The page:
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Storms, Sickness, Suspicions: The Darker Side of Migration

In Points of Passage: Jewish Migrants from Eastern Europe in Scandinavia, Germany, and Britain 1880-1914, published last October, contributors reveal some of the less-savory aspects of immigration (of which there were many). Following, in an excerpt from the newly published volume, editor Tobias Brinkmann gives two examples of passengers enduring misery before arriving on the supposed paradise of North American soil. This is the second entry about the book; read the former here.

The essay collection “Points of Passage” seeks to shift attention from the well-known success story of Jewish immigration in the United States to the journey. On which paths did Jewish (and other) migrants travel from Eastern Europe to the ports on the North Sea and across the Atlantic between the 1880s and the 1920s, and which obstacles did they face? Researching the paths of migration can be much more challenging than studying immigration.


Remaining sources are widely dispersed along the lengthy travel routes and not always easily accessible. A better understanding of the actual journey and the business of migration is highly relevant. Today, thousands of migrants are facing almost insurmountable hurdles on the outer borders of the European Union, the United States, and Australia, frequently after lengthy and dangerous journeys across different borders.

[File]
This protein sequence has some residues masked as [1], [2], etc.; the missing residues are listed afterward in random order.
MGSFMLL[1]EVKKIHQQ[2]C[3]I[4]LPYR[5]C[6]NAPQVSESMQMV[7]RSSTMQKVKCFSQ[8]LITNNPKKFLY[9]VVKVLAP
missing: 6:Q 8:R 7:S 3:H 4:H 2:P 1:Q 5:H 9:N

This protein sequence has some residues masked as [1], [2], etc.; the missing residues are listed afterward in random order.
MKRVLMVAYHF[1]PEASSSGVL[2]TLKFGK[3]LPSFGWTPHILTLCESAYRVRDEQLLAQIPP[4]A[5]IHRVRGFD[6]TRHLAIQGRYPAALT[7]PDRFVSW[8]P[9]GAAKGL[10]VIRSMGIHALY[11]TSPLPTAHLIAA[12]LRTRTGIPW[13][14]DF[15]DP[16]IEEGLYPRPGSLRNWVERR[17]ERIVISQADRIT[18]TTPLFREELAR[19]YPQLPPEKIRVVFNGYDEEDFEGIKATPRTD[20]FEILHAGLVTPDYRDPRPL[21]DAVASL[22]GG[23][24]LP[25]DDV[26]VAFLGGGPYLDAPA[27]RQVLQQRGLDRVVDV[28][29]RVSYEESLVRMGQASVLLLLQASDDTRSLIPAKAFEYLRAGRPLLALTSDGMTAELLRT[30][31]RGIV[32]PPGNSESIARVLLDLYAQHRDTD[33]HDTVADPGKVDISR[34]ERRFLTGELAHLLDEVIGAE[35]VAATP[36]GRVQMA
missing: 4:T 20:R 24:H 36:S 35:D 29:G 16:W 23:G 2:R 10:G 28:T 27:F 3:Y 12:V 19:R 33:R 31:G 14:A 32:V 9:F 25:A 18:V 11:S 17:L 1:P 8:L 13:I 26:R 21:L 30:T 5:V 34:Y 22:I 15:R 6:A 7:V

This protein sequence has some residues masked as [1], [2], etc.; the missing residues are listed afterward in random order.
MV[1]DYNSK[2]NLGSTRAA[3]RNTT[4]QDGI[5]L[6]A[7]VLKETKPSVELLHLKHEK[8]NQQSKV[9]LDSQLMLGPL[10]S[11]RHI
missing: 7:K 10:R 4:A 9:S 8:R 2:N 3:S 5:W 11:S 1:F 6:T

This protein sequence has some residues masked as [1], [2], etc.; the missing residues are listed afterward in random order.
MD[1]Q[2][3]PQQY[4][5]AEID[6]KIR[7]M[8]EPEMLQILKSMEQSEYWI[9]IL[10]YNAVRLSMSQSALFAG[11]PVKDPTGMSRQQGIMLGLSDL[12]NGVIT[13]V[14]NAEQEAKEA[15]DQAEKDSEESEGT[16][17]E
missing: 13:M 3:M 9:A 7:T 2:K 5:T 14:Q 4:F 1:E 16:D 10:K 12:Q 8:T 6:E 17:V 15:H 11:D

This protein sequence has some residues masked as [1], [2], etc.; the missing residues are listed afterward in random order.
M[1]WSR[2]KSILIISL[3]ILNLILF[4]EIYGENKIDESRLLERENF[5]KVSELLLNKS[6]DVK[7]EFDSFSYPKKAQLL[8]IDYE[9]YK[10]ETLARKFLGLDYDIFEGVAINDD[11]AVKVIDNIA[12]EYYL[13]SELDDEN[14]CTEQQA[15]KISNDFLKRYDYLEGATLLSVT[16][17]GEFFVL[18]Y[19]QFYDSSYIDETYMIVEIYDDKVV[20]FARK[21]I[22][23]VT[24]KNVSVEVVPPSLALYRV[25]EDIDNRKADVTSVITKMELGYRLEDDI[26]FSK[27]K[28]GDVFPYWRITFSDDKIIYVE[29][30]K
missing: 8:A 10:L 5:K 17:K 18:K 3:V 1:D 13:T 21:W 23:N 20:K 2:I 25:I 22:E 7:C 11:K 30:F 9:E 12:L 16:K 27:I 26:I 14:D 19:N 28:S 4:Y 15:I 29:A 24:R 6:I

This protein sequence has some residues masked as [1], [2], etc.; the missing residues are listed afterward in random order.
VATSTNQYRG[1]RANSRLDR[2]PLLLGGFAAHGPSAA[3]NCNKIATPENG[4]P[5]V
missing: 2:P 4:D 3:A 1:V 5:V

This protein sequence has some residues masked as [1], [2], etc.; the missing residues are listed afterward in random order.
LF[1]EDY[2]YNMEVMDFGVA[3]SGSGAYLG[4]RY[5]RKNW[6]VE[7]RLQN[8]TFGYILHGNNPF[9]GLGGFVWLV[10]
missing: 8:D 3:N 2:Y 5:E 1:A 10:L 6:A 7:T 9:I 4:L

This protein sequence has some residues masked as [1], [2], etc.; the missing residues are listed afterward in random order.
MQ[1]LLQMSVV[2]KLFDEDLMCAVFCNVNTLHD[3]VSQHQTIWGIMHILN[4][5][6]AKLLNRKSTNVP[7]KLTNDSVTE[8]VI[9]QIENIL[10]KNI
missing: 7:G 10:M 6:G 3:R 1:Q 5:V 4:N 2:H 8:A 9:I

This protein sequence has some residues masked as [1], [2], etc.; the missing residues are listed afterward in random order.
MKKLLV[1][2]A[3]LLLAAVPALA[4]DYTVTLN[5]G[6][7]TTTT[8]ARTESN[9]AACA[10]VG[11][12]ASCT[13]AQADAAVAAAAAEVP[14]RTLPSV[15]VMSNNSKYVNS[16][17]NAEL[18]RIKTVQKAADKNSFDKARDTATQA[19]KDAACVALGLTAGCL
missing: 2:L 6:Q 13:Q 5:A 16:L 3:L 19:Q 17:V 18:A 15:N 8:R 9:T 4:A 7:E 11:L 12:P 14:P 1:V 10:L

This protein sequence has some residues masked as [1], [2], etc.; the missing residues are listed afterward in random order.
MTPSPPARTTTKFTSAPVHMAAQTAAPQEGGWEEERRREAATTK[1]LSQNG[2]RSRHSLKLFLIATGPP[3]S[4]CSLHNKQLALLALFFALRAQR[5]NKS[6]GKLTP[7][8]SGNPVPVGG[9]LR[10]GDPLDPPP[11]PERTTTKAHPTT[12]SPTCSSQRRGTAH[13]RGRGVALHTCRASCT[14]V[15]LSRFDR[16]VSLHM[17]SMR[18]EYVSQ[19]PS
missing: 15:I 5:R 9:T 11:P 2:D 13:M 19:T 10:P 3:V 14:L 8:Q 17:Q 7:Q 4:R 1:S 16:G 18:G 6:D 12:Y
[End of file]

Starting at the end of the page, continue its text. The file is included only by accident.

While the journey from Eastern Europe across Central Europe to the Americas was exciting and stressful, it was also relatively safe and swift after 1880. Only a few years earlier, the Atlantic crossing was still a formidable challenge. Until the late 1860s migrants had to walk long distances to reach train stations, and head from there to the port cities on the North Sea or the Baltic. They made the Atlantic crossing with primitive sailing vessels. In a diary, Bernhard Felsenthal, a young Jewish teacher from a village near Kaiserslautern in the German Palatinate, described a typical crossing on a sailing ship in the summer of 1854. The journey from Le Havre to New York took more than five weeks. All passengers suffered from intense thirst and seasickness, and a severe storm caused many to fear for their lives. Felsenthal became so sick that his fellow passengers believed him dead. Some fared much worse. In the early 1850s thousands of Irish emigrants perished during or shortly after the Atlantic crossing.